Directed by Maikaru ‘Michael’ Douangluxay-Cloud (Huu ayy aht First Nations)

Huahua (1:10:00)
A young aboriginal couple faces an unexpected pregnancy that will make them questioned about their identity and the world in which they will raise their child.
Directed by Joshi Espinosa (Kichwa)

Nakua pewerewerekae jawabelia/ Hasta el fin del mundo/ AtÈ o fim do mundo (0:15:50)
Directed by Margarita Rodriguez Weweli-Lukana & Juma Gitirana Tapuya Marru· (Natives from Colombia & Brazil)

LOST (0:19:50)
A young Indigenous ex-gang member tries to put his life together but finds himself facing the harsh reality of the life he was born into.
Directed by Len Morissette (Mistawasis First Nation Sk Canada)

In Times of Rain (1:30:00)
A powerful story of economic migration between rural and urban Mexico. Soledad is a matriarch and traditional healer whose daughter Adele left their village to work in Mexico City leaving behind her infant son. Years later, Soledad and her grandson Jose share a strong bond rooted in their love of culture and land. As she continues to pass on her knowledge and teachings to him, she receives an unexpected call that her daughter is getting married and intends for Jose to join them in the city. Fearing an uncertain future for them both, Soledad struggles to cope with her impending heartbreak as she awaits her daughter’s return.
Directed by Itandehui Jansen (Mixtec)

Red Road (0:15:00)
A man struggles to live in two worlds peacefully.
Directed by Ryan Abe (Spokane Tribal Member)

Behind the Skin (0:25:40)
Joris, a Haitian immigrant arrives in Sao Paulo in search of his brother. He ends up getting involved in a misunderstanding with the police and then having the help of a Bolivian immigrant on this journey through the city.
Directed by Cristian Cancino (Mapuche)

Cinema Red: Natives & Horror (0:49:46)
Over the course of four months, urban Native horror director Mike J. Marin met with eight Native artists to discuss their opinions on the horror cinema and the horror genre and what role Native people play in the horror filmmaking process.
Directed by Mike J. Marin (Navajo, Laguna Pueblo, Washoe)

AhomapÈnÓ; Relations and Rez Dogs (0:53:44)
AhomapÈnÓ is acknowledging a being’s right to exist in its own way, asking for the right to “be” – similar to the English concept of “respect” and the question “do you respect me?” What do dogs need to be healthy and happy? The Nakoda AV Club explores this seemingly straightforward question to illuminate the different ways people think about human animal relationships on reserves and in settler dominated spaces. This documentary dispels myths, and delves into areas where stereotypes and assumptions create contribute to challenges for both people and animals living on reserve.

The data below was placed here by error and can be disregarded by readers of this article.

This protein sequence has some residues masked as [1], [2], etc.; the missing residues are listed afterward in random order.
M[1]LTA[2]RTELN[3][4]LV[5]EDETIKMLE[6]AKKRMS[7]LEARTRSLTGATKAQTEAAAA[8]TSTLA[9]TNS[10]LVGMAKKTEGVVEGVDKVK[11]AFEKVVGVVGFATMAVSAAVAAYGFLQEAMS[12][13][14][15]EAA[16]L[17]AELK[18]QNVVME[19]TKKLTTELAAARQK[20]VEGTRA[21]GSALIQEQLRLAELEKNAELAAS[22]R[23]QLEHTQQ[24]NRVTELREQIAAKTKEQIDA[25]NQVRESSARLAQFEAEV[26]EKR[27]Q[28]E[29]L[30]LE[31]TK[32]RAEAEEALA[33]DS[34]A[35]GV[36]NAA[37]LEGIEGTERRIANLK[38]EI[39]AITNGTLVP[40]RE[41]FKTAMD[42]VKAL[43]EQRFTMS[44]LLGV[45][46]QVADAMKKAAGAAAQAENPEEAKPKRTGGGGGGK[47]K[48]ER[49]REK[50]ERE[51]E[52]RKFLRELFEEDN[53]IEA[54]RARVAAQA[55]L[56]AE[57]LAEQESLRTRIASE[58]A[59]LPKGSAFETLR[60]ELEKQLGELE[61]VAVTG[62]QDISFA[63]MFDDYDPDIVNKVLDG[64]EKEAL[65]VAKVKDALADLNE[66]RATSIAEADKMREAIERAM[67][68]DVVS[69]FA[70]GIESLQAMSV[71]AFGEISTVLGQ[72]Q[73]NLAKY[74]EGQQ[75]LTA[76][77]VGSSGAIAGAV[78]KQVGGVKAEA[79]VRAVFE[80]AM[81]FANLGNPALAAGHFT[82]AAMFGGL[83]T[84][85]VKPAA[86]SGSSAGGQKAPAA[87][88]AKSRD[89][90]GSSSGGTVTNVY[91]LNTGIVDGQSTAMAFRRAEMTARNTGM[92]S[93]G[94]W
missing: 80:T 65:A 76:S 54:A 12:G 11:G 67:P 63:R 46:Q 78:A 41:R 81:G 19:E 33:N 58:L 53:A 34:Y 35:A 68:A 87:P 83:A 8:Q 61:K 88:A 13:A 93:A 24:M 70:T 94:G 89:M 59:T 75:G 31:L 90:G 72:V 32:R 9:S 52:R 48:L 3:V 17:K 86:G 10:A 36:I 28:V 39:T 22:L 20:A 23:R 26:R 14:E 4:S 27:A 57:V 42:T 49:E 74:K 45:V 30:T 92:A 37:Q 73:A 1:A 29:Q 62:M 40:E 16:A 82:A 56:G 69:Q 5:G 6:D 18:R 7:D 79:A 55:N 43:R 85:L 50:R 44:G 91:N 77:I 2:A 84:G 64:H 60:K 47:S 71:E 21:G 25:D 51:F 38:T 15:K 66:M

Directed by Jarret Twoyoungmen, Soloman Chiniquay (Nakoda Sioux [Canada])

Polar Tour (0:04:30)
Three university friends embark on an adventure they hope never to forget. They choose an exotic location in the Arctic to go polar bear seeing for their Spring Break. In the middle of their first tour, the engine of the rover breaks down. Now isolated and freezing in the dark, they wait for rescue. With their morale at a real low, their isolation ends with a chilling spring polar bear experience they did not plan for.
Directed by Dustin McGladrey (Nisga’a Nation)

Acorn Series Directed by CIMCC Tribal Youth Ambassadors (Pomo)

Acorn (0:04:50)
Acorn is an important part of the diet of California Indian Tribes. This short video inform us about the historical perspectives, traditional and contemporary acorn nutrition and health, climate change and its impact on acorns.

Acorn: California Indian Historical and Cultural Perspectives (0:05:31)

Acorn: Climate Change and Its Impact on Acorns (0:03:42)

Acorn Flour Supply (0:03:30)

Acorn: Stewardship, Gathering, and Processing (0:03:32)

Acorn: Traditional and Contemporary Acorn Nutrition and Health (0:05:18)
Series Directed by CIMCC Tribal Youth Ambassadors (Pomo)

Essential Understanding Series Directed by CIMCC Tribal Youth Ambassadors (Pomo)
Great Diversity Among Tribes – Essential Understanding #1 (0:04:54)
There is great diversity among California Indian Tribes.

Diversity Among Identity – Essential Understanding #2 (0:08:10)

Native Traditional Beliefs – Essential Understanding #3 (0:05:49)

Policies that Affected Tribes – Essential Understanding #4 (0:11:07)

Reservations – Essential Understanding #5 (0:08:35)

History from a California Indian Perspective – Essential Understanding #6 (0:10:08)

Tribes Have Sovereign Powers – Essential Understanding #7 (0:03:49)